Trey Gowdy on Kevin McCarthy's Hillary comments: Apologizing doesn't fix the damage to the Benghazi committee

Man, this is tough stuff from an influential conservative at a moment when McCarthy’s desperately trying to convince righties in the House to give him a chance as Speaker.

“I heard from him at 6 a.m. the next morning,” Gowdy told the Post on Tuesday when asked about McCarthy. “How many times can somebody apologize? Yes, he’s apologized as many times as a human can apologize. It doesn’t change it. It doesn’t fix it. The only thing you can say is, instead of listening to someone else’s words, why don’t you look at our actions?”…

According to the Post, Gowdy trailed off while discussing forgiveness:

“Kevin is a friend, which makes the disappointment, frankly, even more bitter. If faith tells you to forgive somebody…” Gowdy trails off. “It’s tough,” he says after a moment. “People should go by what we’ve done. How many people have we interviewed? How many of those people have been named Clinton?”

Gowdy told the Post that he has spoken to some of the Democrats who voted to form the Benghazi committee “because what Kevin said put them in an incredibly bad position.”

As the chairman of the Benghazi committee, Gowdy’s the one guy more than any other who could have absolved McCarthy of his gaffe. No dice. Which raises the question: Does McCarthy have the votes to win the Speaker election? And if he doesn’t, er, who does?

Democrats are expected to back their own choice, probably Minority Leader Nancy Pelosi of California, meaning a Republican would need 218 GOP votes to win. Assuming the Freedom Caucus sticks together and opposes Mr. McCarthy, it could force a deadlock. If he didn’t win the majority of members voting for a speaker, the voting would be repeated. That would be a painful rebuke to him, though he has expressed confidence in his ability to win…

For the Freedom Caucus to take a formal position in the speaker race and endorse a particular candidate, under its own rules, 80% of its members would have to agree. So far, it appears unlikely Mr. McCarthy could reach that level of support. Some members say they are getting calls from constituents urging a vote against Mr. McCarthy, and others express more favorable views about Mr. Webster.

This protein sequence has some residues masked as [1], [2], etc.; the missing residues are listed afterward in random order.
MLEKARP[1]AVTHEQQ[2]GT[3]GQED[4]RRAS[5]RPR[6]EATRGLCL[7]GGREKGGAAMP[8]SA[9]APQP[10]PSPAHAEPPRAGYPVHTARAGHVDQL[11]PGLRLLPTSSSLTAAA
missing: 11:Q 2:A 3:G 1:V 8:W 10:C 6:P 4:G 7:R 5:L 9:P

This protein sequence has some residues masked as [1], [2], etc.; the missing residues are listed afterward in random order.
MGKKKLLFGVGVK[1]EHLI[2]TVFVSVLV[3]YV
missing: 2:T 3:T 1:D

“If 80% of HFC support McCarthy, then the group probably should be disbanded,” Rep. Justin Amash (R., Mich.) tweeted this week. “I’m not worried about that happening.”

If the Freedom Caucus balks at McCarthy then he can’t get to 218 — at least on the first ballot. The House would vote again, and again and again and again if need be, although the public humiliation to the GOP caucus generally and to McCarthy specifically if they kept getting deadlocked would wear down the resolve of one side or the other quickly, I think. (Or rather, I hope: Boehner’s apparently prepared to stay on for as long as it takes until a new Speaker is chosen.) Either McCarthy would drop out or members of the Freedom Caucus would defect and help elect him. And once McCarthy’s gone, the caucus will quickly move towards … Jason Chaffetz? I doubt it: McCarthy loyalists might not want to reward a guy who jumped in to the Speaker’s race in hopes of thwarting him. It might require a dark horse who’s acceptable to both sides, like Gowdy himself, being drafted for Speaker to resolve the stalemate. Or maybe this is all just gamesmanship by the Freedom Caucus to increase its leverage. When the Atlantic asked GOP Rep. and Freedom Caucus member Mick Mulvaney if they’d commit to support McCarthy, Mulvaney told them it depends. The FC wants seats on the Steering Committee, which determines the make-up of other House committees, to make sure that conservatives have some influence over the workings of the House. If McCarthy is prepared to give them that, plus some other “process reforms,” perhaps an … understanding can be reached. So that’s probably what’ll happen.

Via Mediaite, here’s Gowdy defending the Benghazi committee this morning on MSNBC. Exit question: If it looks like McCarthy doesn’t have the votes on the first ballot, why would House Democrats vote for Pelosi for Speaker when they could vote for McCarthy instead? Pelosi can’t win even if she ends up with more votes than McCarthy gets; it takes an absolute majority of 218 to choose a Speaker and Democrats are far, far short of that. In that case, logic suggests that they should push McCarthy over the top if he’s in trouble. If he falls short, there’s a risk that he’ll drop out and that the eventual Speaker will be further to the right than he is. He’s the Dems’ best chance to replace Boehner with another centrist while sowing discord among House Republicans by elevating McCarthy to the throne with left-wing votes.

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